Sunday, June 17, 2007

SSMS and win32k.sys Blue Screen

I recently came across each user’s nightmare. The Blue Screen Of Death (aka BSOD). The BSOD occurred while I was trying to open a table in SQL Server Management Studio (aka SSMS) which was installed with my brand new SQL Server 2005.
The symptoms where not that clear because the blue screen would appear either when SSMS was trying to open the table and some other times SSMS would open the table (I was lucky enough to see the actual contents of the table) and while I was editing the cell values, the Blue screen would appear showing the following error:
*** STOP: 0x0000008E (0xc0000005,0xbf8E270C,0A8E11868,0x00000000)
*** win32k.sys - Address BF8E270C base at BF800000
The error was the same in each case. Searching around the net I found a few references to this BSOD but the following SQLServer feedback had actually a few workarounds:
No one suggested why this could be happening although there are some things in common:
  1. In each and every reference I found, this screen would appear in a laptop with intel dual core
  2. Most of these laptops had intellipoint 6.1 or later driver for their mice.
The suggested workarounds were:
  1. Turn off multiple CPU core's in BIOS: which would be an unacceptable option for me. Why buy a dual core if I am going to use it as a single core!!!
  2. Disabling hardware acceleration in the advanced display properties : I did actually try this but when no hardware acceleration is active, many programs wont run and everything gets a little bit slower
  3. Disabling or uninstalling IntelliPoint 6.1 Software (also listed in the following url : This actually did the trick for me.
So after uninstalling the IntelliPoint 6.1 Software and installing the IntelliPoint 5.2 instead, the blue screens disappeared.

I hope some one might find this useful cause I was starting to believe that I will never again be able to edit the contents of my tables from SSMS...

Wednesday, June 13, 2007

Silverlight with Visual Studio .NET 2005 and

I just got back from Budapest's Remix 2007. It was an awesome conference where I got amazed by the new Silverlight 1.1 possibilities. Thus the first thing I did was to try build a simple ‘Hello world’ application using First of all, although the guys in Microsoft have Silverlight support in visual studio Orcas, there is no integration (at least as far as I know) with vs 2k5. Looking around on the net, I found a tip given by Scott Louvau to Bryant Likes on how to create a silverlight c# application with vs2k5.
Well, in VS2005 you can create a class library which will build against the Silverlight runtime, but it's a little work.
  1. Create a Class Library/
  2. Remove all references from it.
  3. Right-click on the Project and pick Properties.
  4. On the Build tab, click Advanced and check 'Do not reference mscorlib.dll'
  5. Manually add references to mscorlib, agclr, System,System.Core, System.Silverlight, and System.Xml.Core from the Silverlight install folder (\Program Files\Microsoft Silverlight\)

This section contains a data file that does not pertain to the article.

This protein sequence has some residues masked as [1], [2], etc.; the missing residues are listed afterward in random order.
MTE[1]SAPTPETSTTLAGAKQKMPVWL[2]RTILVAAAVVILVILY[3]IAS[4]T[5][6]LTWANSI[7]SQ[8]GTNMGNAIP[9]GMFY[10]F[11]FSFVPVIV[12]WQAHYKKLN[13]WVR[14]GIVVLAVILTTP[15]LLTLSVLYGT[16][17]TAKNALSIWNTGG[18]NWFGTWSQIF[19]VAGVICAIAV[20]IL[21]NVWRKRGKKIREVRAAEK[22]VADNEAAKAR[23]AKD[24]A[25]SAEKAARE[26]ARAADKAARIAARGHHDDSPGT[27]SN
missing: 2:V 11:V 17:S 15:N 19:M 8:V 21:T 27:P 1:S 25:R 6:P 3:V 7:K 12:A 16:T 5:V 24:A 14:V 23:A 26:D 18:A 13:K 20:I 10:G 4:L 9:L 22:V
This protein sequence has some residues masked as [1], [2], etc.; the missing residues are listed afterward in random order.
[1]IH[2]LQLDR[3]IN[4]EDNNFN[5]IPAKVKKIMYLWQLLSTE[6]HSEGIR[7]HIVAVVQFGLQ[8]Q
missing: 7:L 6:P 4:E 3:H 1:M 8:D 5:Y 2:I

At this point your build outputs should be Silverlight consumable binaries. It looks
like the equivalent command line call to csc.exe (the C# compiler) should include the references to the mentioned binaries and the /nostdlib option but may require others as well.

The above mentioned solution could not be implemented on a VB project because there was no way I could tell the vb compiler to not reference mscorlib.dll as the compiler requires the Microsoft.VisualBasic.dll which refers to system.dll and finally we get a reference to mscorlib.dll. Thus I had to find a workaround for this…

The idea was to trick visual studio and use the silverlight framework instead of the normal .net 2.0. So I created a class library project based on the .NET Compact Framework 2.0 for Windows CE 5.0. Thus I got the compiler looking for the framework in the following path: "C:\Program Files\Microsoft Visual Studio 8\SmartDevices\SDK\CompactFramework\2.0\v2.0\WindowsCE\"

Since I am not currently developing any windows CE application I simply replaced the contents of that path with the ones from the silverlight framework (located at "C:\Program Files\Microsoft Silverlight\").

So, we have tricked the compiler to not use the regular .net framework. From now on the things are quite straight forward.

  1. Create a Class Library.

  2. Remove all references from it.

  3. Manually add references to mscorlib, agclr, System, System.Core, System.Silverlight, and System.Xml.Core from the Silverlight install folder (\Program Files\Microsoft Silverlight\)

Done. Create your xaml, html and js files and you are ready to experience the silverlight experience through visual studio 2005 and :)

Bryant Likes offers a c# example of the Hello world application on his blog .

Thus I converted the above example in to the following hello world example: